Geo Focus: Australia , Geo-Specific , Governance & Risk Management
Australia Centralizes Government Cybersecurity ResponseHome Affairs Minister Clare O'Neil Dings Cybersecurity Law as 'Bloody Useless'
The Australian government says it will centralize its approach to securing federal agencies by appointing a coordinator to head the new National Office for Cyber Security within the Department of Home Affairs.
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The appointment comes after the country down under experienced back-to-back major data breaches. Medibank, Australia's largest private health insurer, saw Russia-based ransomware hackers dump gigabytes' worth of stolen health claims online, while telecommunications company Optus suffered a data breach affecting approximately 10 million people. The government of Prime Minister Anthony Albanese has since vowed it will transform into "the world’s most cyber-secure country by 2030" (see: Australia Aims to Be World's 'Most Cyber-Secure' Country).
"For businesses these days, cybersecurity is as important and essential as the shop having a lock on the door. We need all Australian businesses to be able to protect themselves and their customers," Albanese said.
Clare O'Neil, minister for home affairs and for cybersecurity, announced the appointment in an early-morning appearance at ABC's AM radio. "We arrived in government finding a real mess in cybersecurity. What we saw was different parts of government and the private sector doing important things but all rowing in different directions," she said.
The cybersecurity coordinator will direct government's cybersecurity spending and help manage cyber incidents.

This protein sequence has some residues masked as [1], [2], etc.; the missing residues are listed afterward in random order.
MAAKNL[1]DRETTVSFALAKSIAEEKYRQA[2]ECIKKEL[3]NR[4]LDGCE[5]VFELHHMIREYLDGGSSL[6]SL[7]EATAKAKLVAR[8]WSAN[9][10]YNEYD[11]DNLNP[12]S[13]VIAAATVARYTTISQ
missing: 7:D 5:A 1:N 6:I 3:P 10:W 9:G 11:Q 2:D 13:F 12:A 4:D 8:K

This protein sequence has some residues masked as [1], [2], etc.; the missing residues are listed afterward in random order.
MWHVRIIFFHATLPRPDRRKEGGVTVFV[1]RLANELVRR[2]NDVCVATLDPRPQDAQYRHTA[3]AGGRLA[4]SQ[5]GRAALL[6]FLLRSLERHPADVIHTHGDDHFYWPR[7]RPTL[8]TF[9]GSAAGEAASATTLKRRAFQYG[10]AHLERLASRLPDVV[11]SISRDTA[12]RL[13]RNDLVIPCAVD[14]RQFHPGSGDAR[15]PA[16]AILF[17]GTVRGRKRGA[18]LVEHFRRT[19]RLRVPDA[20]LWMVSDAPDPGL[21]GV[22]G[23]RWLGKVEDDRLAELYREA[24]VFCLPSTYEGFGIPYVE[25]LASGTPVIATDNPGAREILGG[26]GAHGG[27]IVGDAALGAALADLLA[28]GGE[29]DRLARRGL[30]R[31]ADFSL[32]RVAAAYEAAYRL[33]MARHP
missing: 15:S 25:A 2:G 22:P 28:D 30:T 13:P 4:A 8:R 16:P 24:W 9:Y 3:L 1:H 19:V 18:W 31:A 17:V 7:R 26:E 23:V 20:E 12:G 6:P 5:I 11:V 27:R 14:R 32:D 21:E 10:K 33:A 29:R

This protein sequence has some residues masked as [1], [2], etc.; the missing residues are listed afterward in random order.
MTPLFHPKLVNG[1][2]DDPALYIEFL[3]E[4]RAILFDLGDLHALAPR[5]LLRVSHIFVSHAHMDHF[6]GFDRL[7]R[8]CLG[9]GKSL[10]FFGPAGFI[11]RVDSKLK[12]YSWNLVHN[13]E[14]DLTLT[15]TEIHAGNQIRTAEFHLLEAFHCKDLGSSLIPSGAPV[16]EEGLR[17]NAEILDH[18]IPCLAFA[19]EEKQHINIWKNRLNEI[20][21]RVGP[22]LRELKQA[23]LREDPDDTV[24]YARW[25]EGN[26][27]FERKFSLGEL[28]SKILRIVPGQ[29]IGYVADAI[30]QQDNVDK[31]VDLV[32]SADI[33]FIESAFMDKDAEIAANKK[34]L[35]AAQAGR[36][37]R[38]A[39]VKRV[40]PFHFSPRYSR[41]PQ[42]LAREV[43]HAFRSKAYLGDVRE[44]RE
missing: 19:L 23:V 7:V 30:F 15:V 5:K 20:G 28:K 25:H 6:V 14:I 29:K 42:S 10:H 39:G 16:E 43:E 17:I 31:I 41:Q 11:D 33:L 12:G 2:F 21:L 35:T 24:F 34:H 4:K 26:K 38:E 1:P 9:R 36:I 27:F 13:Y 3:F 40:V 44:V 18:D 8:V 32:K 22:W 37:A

"We are in the process of advertising for that role so we are looking at something over the next month," she said when asked how long it would take to fill the new role.
Albanese announced the new plan at a roundtable event where he called on business leaders and independent experts to share their views on a discussion paper that will be finalized into a strategy paper intended to guide the next decade of cybersecurity policy.
O'Neil previously spoke about a "whole-of-nation approach" to cybersecurity in December when she announced the appointment of an Expert Advisory Board, chaired by former Telstra CEO Andrew Penn, to assist and advise the government on the development of the new cybersecurity strategy.
O'Neil also said the Australian statute governing engagement with the private sector needs revision, singling out the Security of Critical Infrastructure Act 2018 for criticism.
"That law was bloody useless - like, not worth being printed on the paper - when it came to actually using it in a cyber incident," she said on ABC.